Prime Day Takeaways: Create the Urgency and Shoppers Will Come

Prime Day Takeaways: Create the Urgency and Shoppers Will Come

Amazon Prime Day starts at 12pm PT and will run for a full day and a half. During that time, Amazon will implement the simple and ingenious psychological shopper tactics that retailers have used for ages.

But given the massive amounts of Prime Day shoppers and widespread success of the annual sale (roughly a 70% penetration rate), one question is on virtually every other retailer’s mind: what can we do to compete while using our own agility?

First off, retailers should not try to beat Amazon at its own game. It’s best to avoid holding flash sales during the month of July, when Prime Day hype is highest, to avoid getting lost in the mix. Furthermore, retailers shouldn’t discount the same types of items Amazon is promoting, as the market will already be saturated.

Retailers should pay attention to traditional tricks of the trade and incorporate them into a flash-sale technique. At the heart of Prime Day is the same traditional marketing technique seen on Black Friday – the retailer offers a limited amount of a product at a great discount to create the psychological frenzy of “need to buy, now.” For example, a pair of earbuds that normally retails at $299 are now $99 – but only from 3-4 pm!

When planning the flash sale, retailers should pay attention to the following:

  • Timing – This can be done on nearly any day of the year, but an especially good time to react to Prime Day is in August or September. This way you can take advantage of back-to-school season through “Early Thanksgiving” promos.
  • Analyze inventory – It’s important to remember that the need for flash sales, whether on Prime Day, Black Friday or another date, while necessary for all retailers, most often is the result of some planning failure if not a loss leader, or other promotional strategies. Analyzing inventory and paying attention to data indicating demand trends can help reduce excess merchandise that will eventually need to be liquidated. However, even with better data analytics and planning, every retailer will have some amount of end-of-season merchandise that needs to be sold. By leveraging data, retailers can ensure they have good visibility into their inventory and are better able to appropriately plan flash sales for those items.
  • Get them into the store – Deals should be offered online and in-store at equal prices, but retailers need to figure out ways to get customers into the store. Options like buy online/ pick-up in store, even buy online “reserve” at store, and buy online/ return in-store are gold because they get the customer to interact with the brand and products, leading to a greater purchase potential. The better the in-store shopping experience, for example having specialists at Eastern Mountain Sports who help you test and select camping gear, will highlight your company culture and sell more than a website. Retailers considering an early-August flash sale should promote pick up in-store, so their customers can potentially get their merchandise at the same time or earlier than Prime Day shoppers, for lower prices.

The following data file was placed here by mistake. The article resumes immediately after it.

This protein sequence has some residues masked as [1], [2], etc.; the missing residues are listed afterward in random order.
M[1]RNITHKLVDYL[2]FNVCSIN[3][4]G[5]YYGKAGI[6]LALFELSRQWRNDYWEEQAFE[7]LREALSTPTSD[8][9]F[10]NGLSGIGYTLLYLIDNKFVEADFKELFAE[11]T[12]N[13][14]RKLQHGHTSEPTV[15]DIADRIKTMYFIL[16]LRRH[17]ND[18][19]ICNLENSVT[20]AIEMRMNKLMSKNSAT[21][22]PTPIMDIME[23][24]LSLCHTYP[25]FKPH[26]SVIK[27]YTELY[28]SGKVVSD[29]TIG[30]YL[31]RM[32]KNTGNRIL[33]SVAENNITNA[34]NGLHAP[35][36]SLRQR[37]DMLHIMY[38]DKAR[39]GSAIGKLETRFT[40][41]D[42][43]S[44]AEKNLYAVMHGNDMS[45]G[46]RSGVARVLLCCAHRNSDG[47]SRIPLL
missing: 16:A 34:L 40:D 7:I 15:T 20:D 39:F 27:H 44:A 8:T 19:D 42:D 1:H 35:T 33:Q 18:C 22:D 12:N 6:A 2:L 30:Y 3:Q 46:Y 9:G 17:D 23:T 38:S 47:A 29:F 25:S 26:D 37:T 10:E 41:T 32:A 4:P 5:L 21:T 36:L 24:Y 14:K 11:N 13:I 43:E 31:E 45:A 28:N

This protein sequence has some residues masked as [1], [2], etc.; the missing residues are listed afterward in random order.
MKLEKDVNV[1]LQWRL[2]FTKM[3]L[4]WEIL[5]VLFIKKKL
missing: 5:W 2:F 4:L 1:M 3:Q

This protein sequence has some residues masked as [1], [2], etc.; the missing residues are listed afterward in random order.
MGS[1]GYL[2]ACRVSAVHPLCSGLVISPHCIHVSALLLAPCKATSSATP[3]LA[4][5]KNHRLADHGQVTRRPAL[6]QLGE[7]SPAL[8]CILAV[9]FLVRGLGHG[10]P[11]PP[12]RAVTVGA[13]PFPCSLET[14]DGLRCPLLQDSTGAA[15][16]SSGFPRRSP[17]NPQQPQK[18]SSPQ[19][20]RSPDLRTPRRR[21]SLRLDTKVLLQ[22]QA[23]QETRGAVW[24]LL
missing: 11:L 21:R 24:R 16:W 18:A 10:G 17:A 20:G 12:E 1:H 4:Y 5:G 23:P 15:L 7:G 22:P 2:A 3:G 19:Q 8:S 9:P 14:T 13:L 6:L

• Ship for Free – While the in-store experience remains a good thing for sales, having a great online experience is equally as important. A way to ensure that is by joining Amazon in offering free shipping. Customers expect it, and it can be done at a reasonable cost to the retailer. If possible, offer it globally, like Amazon is trying to. As renowned Behavioral Economist Dan Ariely highlights in The Nuances of the FREE! Experiment, “FREE! is indeed a very powerful force.”
  • Competitive-yet-tactful discounting – Retailers need to move merchandise, but they have to do it with at least some profit. There’s an important lesson to be learned from a retailer like Circuit City. They discounted plasma TVs at ~$100 lower than their break-even point with the hope they could get customers into the store, where they would (theoretically) buy additional accessories to make up the difference. Unfortunately that didn’t pan out. The TVs sold, but customers didn’t end up buying any extras and the (now-defunct) Circuit City was left with a deficit.
  • Plan for success – At the same token, retailers should anticipate what major success looks like for the organization. What are the next steps if the flash sale is working better than anticipated, just like Build-a-Bear promotion of “pay your age” campaign. Prepare an inventory response with agility, so you do not end up annoying your most loyal customers.

Ultimately, what Prime Day teaches us is that retailers can have significant success at moving merchandise through flash sales by using traditional techniques, but with the addition of modern planning and fulfillment options. It will be the retailers who pay close attention to their data, merchandise and loyal shopper trends & needs, while staying close to brand values, that will perform the best and continue to stay competitive with Amazon.

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